The October USDA Cattle on Feed Report showed that feedlot placements in September were 97.1 percent of last year and marketings were 96.9 percent of one year ago. The placement total was lower than expected while the marketings were just slightly lower than expected. The on-feed inventory on October 1 was 11.55 million head, 1.4 percent lower year over year. This is the fourth consecutive month of year over year decreases in the feedlot inventory.
Following the ripple effects of last year’s pandemic volatility, it appears that feedlot production has moved past the cyclically peak numbers and will decrease consistently going forward. The quarterly breakdown of steers and heifers shows that the number of steers in feedlots decreased year over year in July and again in this October report. The number of heifers in feedlots, however, was up 1.8 percent year over year in October, after being down in July. This may be the result of some heifers being diverted from breeding to feeding because of drought.
Beyond the cattle on feed numbers are the demographics of the mix of cattle placed in recent months. Feedlot placements have been impacted by overall cattle herd dynamics, the drought and sharply higher feedlot costs of gain. Over the past six months, which covers the majority of cattle currently on feed, placements of cattle under 700 pounds were down 4.8 percent year over year while placements over 800 pounds were up 1.3 percent compared to last year. Focusing on the past three months, July to September, placements of cattle under 600 pounds has been down 6.1 percent year over year while placements over 800 pounds have been down just 0.5 percent year over year. Within the 800 plus pounds placements in the past three months is a 3.0 percent larger total of placements over 900 pounds compared to last year.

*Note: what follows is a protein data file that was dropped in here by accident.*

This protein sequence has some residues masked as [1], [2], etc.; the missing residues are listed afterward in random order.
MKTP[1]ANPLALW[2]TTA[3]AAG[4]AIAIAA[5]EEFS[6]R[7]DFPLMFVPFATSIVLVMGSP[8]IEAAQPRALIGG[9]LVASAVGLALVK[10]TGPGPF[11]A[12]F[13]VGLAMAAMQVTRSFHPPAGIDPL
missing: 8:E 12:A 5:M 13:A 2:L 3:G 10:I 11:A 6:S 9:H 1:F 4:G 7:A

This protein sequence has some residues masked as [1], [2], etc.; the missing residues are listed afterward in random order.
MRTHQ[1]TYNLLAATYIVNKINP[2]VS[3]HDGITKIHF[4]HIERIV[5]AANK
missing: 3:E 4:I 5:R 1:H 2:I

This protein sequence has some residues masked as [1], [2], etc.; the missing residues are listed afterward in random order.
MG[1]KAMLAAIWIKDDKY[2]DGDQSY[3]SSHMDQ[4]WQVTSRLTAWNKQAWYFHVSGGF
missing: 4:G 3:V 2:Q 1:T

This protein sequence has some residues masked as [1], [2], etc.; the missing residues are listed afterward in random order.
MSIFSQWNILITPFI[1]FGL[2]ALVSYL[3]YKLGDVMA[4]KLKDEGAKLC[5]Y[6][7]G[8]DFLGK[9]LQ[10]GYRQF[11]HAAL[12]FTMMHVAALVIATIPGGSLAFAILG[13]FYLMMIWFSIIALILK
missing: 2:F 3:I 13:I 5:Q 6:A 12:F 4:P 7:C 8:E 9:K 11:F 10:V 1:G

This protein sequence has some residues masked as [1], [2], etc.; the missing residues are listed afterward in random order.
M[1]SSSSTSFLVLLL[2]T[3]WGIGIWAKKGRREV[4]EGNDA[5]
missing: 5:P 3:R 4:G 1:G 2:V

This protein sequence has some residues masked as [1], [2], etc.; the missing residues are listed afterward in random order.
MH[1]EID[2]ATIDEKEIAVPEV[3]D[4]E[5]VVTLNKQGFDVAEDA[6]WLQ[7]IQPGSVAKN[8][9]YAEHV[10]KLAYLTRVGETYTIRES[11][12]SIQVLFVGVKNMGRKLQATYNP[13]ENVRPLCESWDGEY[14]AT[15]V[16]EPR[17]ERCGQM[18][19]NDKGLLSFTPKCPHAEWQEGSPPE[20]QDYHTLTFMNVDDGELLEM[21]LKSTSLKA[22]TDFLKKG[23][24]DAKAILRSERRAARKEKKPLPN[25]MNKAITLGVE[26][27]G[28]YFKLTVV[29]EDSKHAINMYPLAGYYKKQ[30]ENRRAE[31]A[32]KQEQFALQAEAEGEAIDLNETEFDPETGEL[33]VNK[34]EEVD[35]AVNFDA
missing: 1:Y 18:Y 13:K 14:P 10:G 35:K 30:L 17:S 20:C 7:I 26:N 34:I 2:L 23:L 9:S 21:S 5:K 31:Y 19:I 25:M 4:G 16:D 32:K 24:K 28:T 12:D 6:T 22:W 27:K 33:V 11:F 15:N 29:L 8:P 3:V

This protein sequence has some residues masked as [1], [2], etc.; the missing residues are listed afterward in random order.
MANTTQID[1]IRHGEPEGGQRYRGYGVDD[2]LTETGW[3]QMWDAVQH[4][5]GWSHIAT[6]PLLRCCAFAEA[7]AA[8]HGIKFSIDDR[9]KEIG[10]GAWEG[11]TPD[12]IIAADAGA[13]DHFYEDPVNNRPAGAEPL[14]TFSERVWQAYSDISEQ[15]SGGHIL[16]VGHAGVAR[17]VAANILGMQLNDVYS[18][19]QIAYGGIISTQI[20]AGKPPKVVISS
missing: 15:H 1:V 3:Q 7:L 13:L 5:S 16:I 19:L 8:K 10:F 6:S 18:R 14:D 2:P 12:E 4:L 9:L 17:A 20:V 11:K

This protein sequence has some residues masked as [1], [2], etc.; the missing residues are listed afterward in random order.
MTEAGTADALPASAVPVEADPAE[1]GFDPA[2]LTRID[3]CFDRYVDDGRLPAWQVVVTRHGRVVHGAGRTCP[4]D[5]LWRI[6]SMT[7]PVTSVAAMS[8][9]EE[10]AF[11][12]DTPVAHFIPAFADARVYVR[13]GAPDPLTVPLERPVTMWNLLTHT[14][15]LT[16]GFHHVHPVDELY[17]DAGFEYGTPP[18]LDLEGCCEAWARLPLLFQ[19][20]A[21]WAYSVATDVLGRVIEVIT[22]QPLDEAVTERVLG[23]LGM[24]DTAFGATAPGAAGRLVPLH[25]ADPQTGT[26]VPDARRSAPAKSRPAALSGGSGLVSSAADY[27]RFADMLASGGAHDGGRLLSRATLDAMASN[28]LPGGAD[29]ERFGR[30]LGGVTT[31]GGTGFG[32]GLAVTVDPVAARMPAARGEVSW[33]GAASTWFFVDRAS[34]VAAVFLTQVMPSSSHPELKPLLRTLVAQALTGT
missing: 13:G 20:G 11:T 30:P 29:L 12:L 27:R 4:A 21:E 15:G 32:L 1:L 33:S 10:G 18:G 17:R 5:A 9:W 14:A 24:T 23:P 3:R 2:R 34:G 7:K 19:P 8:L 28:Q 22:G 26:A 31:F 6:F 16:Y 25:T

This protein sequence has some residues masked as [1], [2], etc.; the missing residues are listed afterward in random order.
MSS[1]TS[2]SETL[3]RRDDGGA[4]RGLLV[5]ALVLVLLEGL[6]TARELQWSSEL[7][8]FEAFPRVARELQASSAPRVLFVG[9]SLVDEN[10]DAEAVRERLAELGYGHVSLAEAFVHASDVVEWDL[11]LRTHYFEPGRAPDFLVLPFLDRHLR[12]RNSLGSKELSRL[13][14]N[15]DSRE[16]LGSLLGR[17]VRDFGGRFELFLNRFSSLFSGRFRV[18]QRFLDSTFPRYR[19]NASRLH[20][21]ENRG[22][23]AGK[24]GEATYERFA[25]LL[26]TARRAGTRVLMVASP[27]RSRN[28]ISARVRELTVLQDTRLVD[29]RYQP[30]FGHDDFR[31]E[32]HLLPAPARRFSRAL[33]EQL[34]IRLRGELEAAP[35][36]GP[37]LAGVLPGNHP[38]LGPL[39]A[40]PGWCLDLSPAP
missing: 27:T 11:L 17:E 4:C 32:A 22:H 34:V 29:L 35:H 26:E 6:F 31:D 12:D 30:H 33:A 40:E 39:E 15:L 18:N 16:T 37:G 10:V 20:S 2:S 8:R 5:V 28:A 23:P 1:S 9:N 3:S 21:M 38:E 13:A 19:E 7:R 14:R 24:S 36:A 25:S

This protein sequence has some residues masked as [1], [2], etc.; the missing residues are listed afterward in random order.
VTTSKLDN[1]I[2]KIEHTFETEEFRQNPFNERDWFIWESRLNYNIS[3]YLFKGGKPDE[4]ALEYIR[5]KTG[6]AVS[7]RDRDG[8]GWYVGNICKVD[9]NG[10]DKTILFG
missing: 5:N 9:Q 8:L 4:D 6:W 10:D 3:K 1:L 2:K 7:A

These numbers indicate that feedlots are front-loaded with heavy cattle and will remain so for a few more weeks, likely into December. This explains much of the inability of the fed cattle market to move into the tighter numbers needed to break out of current levels. However, the September placements show a very different picture ahead. Out of the overall 2.9 percent decrease in September, placements under 600 pounds were down 1.2 percent year over year and placements over 800 pounds were down 5.3 percent (including a 7.4 percent year over year decrease in placements over 900 pounds). The implication is that, while it is taking longer than expected to turn the corner on tighter feedlot numbers, the change may be relatively sudden and dramatic when it does arrive. Feedlots have responded to higher costs of gain by focusing more on heavy placements as long as possible. However, the overall decline in cattle numbers and the seasonal dynamics of fall placement weights should result in a rapidly changing feedlot situation by December and into 2022.
(Derrell S. Peel is a livestock marketing specialist for Oklahoma State University)